GvK is big, dumb, and fun—but don’t be fooled. It takes serious filmmaking smarts to nail action and pacing like this.
—Sam Machkovech, Tech Culture Editor
When a kid becomes a samurai: It’s A Summer Film!
It’s a Summer Film! is the best movie seemingly no one has seen (or is able to easily see) in 2021. It’s the kind of friends-on-an-adventure film I would’ve been obsessed with as a kid, yet it creates the same type of devotion for Adult Nathan because writer/director Sôshi Masumoto’s script so cleverly weaves in genre elements and the thematic hallmarks that the samurai film’s main character, Barefoot, is obsessed with.
Ostensibly, a group of three high school girls band together to make sure one of ’em, the samurai-story devotee Barefoot, gets to make the script she’s been working on for the year-end student club festival. But It’s A Summer Film! offers surprise after surprise as the plot unfolds. This film delivers laughs, heartwarming moments, and new challenges in equal doses, and it features a handful of my favorite film moments in recent years. If I could find the film’s final samurai battle on YouTube, I might be watching it once a week this winter.
You will finish watching It’s A Summer Film! and just feel good, whether your favorite cinematic genre involves high schoolers, young romance, sci-fi and fantastical elements, or jokes anyone with an affinity for AV Club will enjoy. And within the current iteration of the film industry, that makes It’s A Summer Film! one of the easiest films to recommend. Society just needs some big US distributor, streaming or otherwise, to realize this.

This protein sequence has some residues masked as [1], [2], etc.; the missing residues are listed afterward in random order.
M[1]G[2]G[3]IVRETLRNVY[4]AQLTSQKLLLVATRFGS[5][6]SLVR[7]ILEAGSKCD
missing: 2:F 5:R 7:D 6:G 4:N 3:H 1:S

—Nathan Mattise, Features Editor Emeritus
Parallel universes with new twists: A Writer’s Odyssey
Based on a short story by Shuang Xuetao entitled To Kill a Novelist, A Writer’s Odyssey has a decidedly ambitious, very meta premise, shifting between parallel realms: the real world and a fictional fantasy world. Director Lu Yang is best known for the 2014 Chinese wuxia film Brotherhood of Blades and its 2017 sequel. Elements of the wuxia genre are woven into the fantasy portions of his latest film. But the other half is set in the present day.
In the film, novelist Kongwen Lu (Dong Zijian) is the author of a fantasy series following a heroic teenager, also named Kongwen. The fictional character is on a quest to confront Lord Redmane, under the guidance of a Black Armor (voiced by Guo Jingfei). But through a strange twist of fate, the fantasy world of the novel begins to impact life in the real world, leading grieving father Guan Ning (Lei Jiayin) to accept a mission from Tu Ling (Yang Mi) to kill the author.
The fantasy storyline in particular features some eye-popping visuals and special effects, which embolden its spectacular action sequences. The talented main cast gives terrific performances, and it’s impossible not to be moved by the dual quests of Ning and Kongwen, as the explanation for this mysterious linkage between the two worlds gradually becomes clear. The film is ultimately about dealing with tragic loss and the lingering grief that springs from it. With its sweeping epic scale, high-octane action, gorgeous cinematography, and high production values, A Writer’s Odyssey is very much in the big-budget vein of 2019’s The Wandering Earth.
—Jennifer Ouellette, Senior Writer